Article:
A $10.3 million collaboration between Electronic Arts, Pearson, and a nonprofit yields a simulation game that tests thinking and emotion, not just knowledge. . .

“We have all these high-stakes assessments focusing the majority of their testing on rote learning and not application of skill,” says Seth Corrigan, the Director of Education & Evaluation for Glasslab. “We’re never going to transform education and prepare kids for success if we don’t transform assessment to look at higher-order skills. Everything pointed to games as the way to do that.”. . .

SimCityEDU: Pollution Challenge!, the game I’m playing, debuted last week. For those who played SimCity in the 1990s or 2000s, this PC-based game feels familiar; it’s built on the same bits but radically simplified into chunks that take no more than 10 minutes to play, with specific tasks for the player to complete. But what makes SimCityEDU different from other video games, even other video games that have been modded for educational use, is that while middle school players are figuring out how to play this game, the game will be figuring them out right back. As they are zoning neighborhoods or planning school bus routes, the software is gathering detailed evidence about their thinking processes and skills, and whether they’re engaged or bored.

The creators, a multidisciplinary team known as Glasslab, have a wild ambition. They want to use game-based assessments like these to wean our education system off fill-in-the-bubble tests, which are optimized for gauging memorized content knowledge, and instead start measuring what really matters in the 21st century: how well people can think.

“We have all these high-stakes assessments focusing the majority of their testing on rote learning and not application of skill,” says Seth Corrigan, the Director of Education & Evaluation for Glasslab. “We’re never going to transform education and prepare kids for success if we don’t transform assessment to look at higher-order skills. Everything pointed to games as the way to do that.”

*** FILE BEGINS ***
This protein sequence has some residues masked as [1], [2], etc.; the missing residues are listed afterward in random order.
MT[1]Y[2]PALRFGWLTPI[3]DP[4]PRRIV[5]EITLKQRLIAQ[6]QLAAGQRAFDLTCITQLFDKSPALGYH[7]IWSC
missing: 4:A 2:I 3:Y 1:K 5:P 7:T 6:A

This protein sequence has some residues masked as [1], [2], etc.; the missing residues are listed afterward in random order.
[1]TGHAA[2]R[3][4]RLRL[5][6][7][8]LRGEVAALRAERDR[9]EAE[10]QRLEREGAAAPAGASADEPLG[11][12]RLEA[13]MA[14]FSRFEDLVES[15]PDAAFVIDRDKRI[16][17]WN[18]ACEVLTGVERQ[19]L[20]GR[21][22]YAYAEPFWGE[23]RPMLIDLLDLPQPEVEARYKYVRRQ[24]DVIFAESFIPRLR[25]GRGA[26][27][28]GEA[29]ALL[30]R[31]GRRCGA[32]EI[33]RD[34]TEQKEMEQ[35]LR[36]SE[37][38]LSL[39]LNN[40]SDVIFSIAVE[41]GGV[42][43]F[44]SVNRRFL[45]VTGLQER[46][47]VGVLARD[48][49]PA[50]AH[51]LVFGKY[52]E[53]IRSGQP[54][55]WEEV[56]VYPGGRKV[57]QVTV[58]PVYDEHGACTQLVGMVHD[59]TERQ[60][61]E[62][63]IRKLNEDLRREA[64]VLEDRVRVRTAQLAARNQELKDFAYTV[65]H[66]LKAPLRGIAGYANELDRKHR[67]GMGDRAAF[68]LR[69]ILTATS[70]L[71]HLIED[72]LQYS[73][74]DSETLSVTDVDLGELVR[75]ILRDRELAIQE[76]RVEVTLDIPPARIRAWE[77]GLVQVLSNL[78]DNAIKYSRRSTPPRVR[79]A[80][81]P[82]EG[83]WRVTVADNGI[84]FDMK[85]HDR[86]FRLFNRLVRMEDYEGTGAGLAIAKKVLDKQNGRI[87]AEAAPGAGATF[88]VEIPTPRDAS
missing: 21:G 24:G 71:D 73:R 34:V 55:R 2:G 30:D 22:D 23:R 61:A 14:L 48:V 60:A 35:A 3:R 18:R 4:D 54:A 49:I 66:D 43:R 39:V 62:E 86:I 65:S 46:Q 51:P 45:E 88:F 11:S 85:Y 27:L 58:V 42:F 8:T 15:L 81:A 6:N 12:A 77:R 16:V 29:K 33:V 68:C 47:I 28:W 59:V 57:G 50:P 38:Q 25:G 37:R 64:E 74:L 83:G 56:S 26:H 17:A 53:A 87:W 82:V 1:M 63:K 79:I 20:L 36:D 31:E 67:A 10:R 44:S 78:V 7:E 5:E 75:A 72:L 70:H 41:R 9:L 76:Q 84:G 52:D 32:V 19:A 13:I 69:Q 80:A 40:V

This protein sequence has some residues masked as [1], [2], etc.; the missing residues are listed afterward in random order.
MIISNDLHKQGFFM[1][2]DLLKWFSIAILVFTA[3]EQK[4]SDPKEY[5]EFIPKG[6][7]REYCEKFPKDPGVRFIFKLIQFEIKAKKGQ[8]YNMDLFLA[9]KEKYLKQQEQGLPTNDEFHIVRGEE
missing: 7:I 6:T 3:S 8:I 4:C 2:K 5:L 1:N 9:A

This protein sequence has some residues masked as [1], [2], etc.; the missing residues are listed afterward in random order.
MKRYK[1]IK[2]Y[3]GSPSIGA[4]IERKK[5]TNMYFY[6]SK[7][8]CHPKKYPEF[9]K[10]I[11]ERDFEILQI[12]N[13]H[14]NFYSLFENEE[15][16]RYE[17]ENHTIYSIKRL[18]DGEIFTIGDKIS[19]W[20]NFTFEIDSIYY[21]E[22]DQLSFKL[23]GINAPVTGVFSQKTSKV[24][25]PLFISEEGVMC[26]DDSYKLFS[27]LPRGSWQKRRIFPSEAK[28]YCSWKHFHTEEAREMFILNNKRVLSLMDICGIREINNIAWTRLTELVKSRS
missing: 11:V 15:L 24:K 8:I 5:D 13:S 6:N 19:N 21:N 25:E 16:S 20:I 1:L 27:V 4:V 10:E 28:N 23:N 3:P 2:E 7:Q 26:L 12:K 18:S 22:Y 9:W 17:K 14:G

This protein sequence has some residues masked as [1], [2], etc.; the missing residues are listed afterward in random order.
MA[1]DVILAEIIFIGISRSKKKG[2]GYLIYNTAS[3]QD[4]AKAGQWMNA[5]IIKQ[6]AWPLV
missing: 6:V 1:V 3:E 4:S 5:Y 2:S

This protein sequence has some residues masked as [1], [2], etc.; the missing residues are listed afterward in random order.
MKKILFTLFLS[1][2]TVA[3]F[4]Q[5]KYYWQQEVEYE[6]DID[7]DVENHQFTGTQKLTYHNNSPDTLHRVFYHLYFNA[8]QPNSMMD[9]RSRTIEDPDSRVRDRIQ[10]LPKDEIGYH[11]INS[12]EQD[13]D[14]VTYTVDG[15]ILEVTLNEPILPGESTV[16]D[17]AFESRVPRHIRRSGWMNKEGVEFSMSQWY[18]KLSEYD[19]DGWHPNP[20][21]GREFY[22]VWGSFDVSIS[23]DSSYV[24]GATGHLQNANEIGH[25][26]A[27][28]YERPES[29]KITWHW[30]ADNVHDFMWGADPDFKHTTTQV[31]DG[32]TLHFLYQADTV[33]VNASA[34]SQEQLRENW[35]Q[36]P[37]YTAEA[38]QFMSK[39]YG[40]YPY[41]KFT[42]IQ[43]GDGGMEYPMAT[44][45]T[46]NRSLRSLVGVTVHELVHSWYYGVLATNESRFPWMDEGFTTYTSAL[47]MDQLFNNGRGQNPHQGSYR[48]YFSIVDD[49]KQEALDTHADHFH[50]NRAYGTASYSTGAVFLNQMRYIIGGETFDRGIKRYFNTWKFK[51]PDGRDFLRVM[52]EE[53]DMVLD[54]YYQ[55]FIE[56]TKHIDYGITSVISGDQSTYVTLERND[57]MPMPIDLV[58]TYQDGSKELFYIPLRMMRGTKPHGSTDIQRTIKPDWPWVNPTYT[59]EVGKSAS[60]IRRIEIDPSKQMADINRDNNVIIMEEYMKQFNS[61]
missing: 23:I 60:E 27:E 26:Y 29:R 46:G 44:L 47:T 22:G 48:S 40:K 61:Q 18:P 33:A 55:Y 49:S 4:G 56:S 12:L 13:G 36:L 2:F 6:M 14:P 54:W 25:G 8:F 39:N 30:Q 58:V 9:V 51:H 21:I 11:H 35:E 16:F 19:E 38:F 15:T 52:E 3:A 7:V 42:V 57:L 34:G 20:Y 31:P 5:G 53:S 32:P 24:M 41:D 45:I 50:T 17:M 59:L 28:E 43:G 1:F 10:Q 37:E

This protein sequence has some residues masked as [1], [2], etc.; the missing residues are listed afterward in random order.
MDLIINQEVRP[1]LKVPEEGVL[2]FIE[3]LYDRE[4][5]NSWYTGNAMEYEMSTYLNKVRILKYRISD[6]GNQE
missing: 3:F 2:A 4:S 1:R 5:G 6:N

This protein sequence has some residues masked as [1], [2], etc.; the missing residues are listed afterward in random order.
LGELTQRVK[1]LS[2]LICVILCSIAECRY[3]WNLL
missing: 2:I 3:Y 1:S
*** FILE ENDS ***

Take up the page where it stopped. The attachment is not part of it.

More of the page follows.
Avoiding Chocolate-Covered Broccoli

With its realistic simulations of energy use, pollution, and zoning, SimCityEDU conforms to Next Generation Science Standards recently created by the National Research Council, and includes reading tasks that match the Common Core. Both are voluntary, state-led attempts to create nationwide benchmarks for learning in K-12 schools. But SimCityEDU is not just about teaching content. It’s designed to gather evidence about students’ “systems thinking.”

To See a great video clip about SimCityEDU click here;

To read the full article by click here; http://www.fastcompany.com/3021180/innovation-agents/simcityedu-a-video-game-that-tests-kids-while-killing-the-bubble-test

$10.3 Million for new Games, Learning, and Assessment Lab

New institute gets $10M to gamify education for kids

“The game industry and nonprofits are teaming up to create a video   game design lab that will do research on engaging students and measuring learning … The new Games, Learning and Assessment (GLASS) Lab will be managed by the Institute of Play, a nonprofit video game institute with support from the John D. and Catherine T. MacArthur Foundation, the Bill & Melinda Gates Foundation, Electronic Arts, and the Entertainment Software Association (ESA). It will be supported by $10.3 million in grants.”-  Dean Takahashi

http://venturebeat.com/2012/06/28/gamifying-education-new-institute-will-creating-learning-games-for-children/